He’s not wrong, these are great places to start. I did grit my teeth a little as I looked for the women’s racing section on Cycling News. You’ll find it along the top menu, next to road, gravel, mtb, track and cyclocross – as it women’s racing is something separate from road, gravel, mtb, track and cyclocross racing, rather than a part of all those disciplines.
I was keen to watch more women’s racing after enjoying the virtual Women’s Tour. The trouble is, women’s racing is rarely televised and it’s not always easy to find.
That said, right now there is a virtual Tour de France being run on Zwift. This is really exciting news as there is a women’s and a men’s race, each running over the exact same (albeit virtual) course. It runs at 2pm (in the UK) on the three weekends which should have been the ‘real’ Tour de France (4/5, 11/12 and 18/19 July). You can watch it on YouTube and it really is pretty good viewing. If the weather carries on as it has been this weekend (at least in Edinburgh anyway) then I can highly recommend it as turbo training viewing. If it’s not your cup of tea but you are still keen to support women’s racing, remember that nobody knows whether you are actually watching when you leave a video playing…
The Importance of Viewers and Readers
The Australian based Cycling Tips recently conducted a poll on their own coverage of women’s racing and the results are interesting. They also have a fantastic #WhyItMatters campaign. Interestingly, their Step 1 is exactly what my husband has been saying to me for years – that if we want more coverage of women’s racing then we need to be proving their is an appetite for this by watching, reading and following what there is.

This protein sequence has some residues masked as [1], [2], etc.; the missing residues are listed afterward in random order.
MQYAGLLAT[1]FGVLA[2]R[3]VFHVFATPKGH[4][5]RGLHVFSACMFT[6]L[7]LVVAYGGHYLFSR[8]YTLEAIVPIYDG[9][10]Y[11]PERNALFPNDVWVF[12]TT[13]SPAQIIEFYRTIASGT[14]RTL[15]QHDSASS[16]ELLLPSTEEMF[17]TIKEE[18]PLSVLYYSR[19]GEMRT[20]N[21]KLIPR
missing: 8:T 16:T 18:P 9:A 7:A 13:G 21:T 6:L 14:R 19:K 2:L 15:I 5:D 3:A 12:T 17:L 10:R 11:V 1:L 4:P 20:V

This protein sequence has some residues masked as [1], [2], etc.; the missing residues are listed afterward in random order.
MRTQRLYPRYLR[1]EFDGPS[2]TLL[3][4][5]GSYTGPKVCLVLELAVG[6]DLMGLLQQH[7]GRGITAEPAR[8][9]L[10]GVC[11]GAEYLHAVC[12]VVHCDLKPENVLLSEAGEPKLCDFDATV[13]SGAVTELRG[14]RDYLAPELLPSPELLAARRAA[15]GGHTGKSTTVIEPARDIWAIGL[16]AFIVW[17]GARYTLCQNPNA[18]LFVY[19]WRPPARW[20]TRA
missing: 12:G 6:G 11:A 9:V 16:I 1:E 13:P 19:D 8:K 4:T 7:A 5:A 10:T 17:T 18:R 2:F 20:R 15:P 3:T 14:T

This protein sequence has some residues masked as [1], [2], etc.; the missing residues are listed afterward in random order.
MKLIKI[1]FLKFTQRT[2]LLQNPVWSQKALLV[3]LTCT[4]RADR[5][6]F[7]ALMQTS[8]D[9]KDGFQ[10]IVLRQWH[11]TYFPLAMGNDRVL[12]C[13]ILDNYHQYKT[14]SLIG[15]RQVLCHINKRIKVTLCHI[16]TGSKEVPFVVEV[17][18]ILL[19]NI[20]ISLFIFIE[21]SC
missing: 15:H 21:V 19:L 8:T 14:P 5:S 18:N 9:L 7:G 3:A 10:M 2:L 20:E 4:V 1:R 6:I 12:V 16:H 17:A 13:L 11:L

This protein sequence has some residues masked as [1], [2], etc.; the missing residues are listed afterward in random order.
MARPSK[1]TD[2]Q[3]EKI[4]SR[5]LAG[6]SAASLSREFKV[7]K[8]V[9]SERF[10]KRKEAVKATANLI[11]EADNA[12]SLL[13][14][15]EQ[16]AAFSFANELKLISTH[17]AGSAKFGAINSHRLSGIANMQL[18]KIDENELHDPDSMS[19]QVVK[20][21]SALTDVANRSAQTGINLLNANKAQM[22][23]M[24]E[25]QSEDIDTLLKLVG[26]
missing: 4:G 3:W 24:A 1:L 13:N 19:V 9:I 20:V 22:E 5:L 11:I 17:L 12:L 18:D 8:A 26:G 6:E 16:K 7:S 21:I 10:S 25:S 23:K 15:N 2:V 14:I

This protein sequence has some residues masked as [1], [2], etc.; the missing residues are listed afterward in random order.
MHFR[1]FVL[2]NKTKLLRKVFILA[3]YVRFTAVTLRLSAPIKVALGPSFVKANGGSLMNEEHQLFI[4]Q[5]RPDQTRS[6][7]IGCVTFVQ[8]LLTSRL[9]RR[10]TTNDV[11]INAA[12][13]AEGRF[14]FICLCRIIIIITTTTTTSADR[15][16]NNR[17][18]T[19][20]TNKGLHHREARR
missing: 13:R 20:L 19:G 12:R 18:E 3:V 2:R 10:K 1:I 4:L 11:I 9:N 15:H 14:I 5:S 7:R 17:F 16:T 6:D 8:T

On Mummy’s Gone A Cycle I can look up daily figures of how many people are visiting and what pages they view. This is exactly the same for all websites. For my website, I write whatever I feel like because my website is not commercial and does not aim to make money. For websites which are aiming to make money, they will focus on the content which gets the most visits.
If you are interested in Women’s racing and you want more coverage, you need to watch what there is, visit the websites which write about women, share the content and get the figures up.
Are You Interested?
My question is, are women interested in following women’s road racing? I think it was on the Cycling Podcast Feminin that the presenters were talking about the fact that it tends to be men who are already following men’s racing, who are currently following the women’s racing. Why is this?
In my case it’s because it’s not that easy to find out about and I’m a bit lazy. But, I am now going to start putting the effort in because I think it’s important to support the sport, but also because it is actually really interesting to follow.
As I find out more about the sport, would you be interested in more content on Mummy’s Gone A Cycle about this? If so, what do you want to know? Bear in mind that for the moment I am only talking about Road Racing since that is where my major interest lies.
Conversely, if you are already a dedicated follower of women’s racing, I would love your advice as to what to follow and where to look.
Over to you. Please comment below, or wherever you see this post and let me know what you think.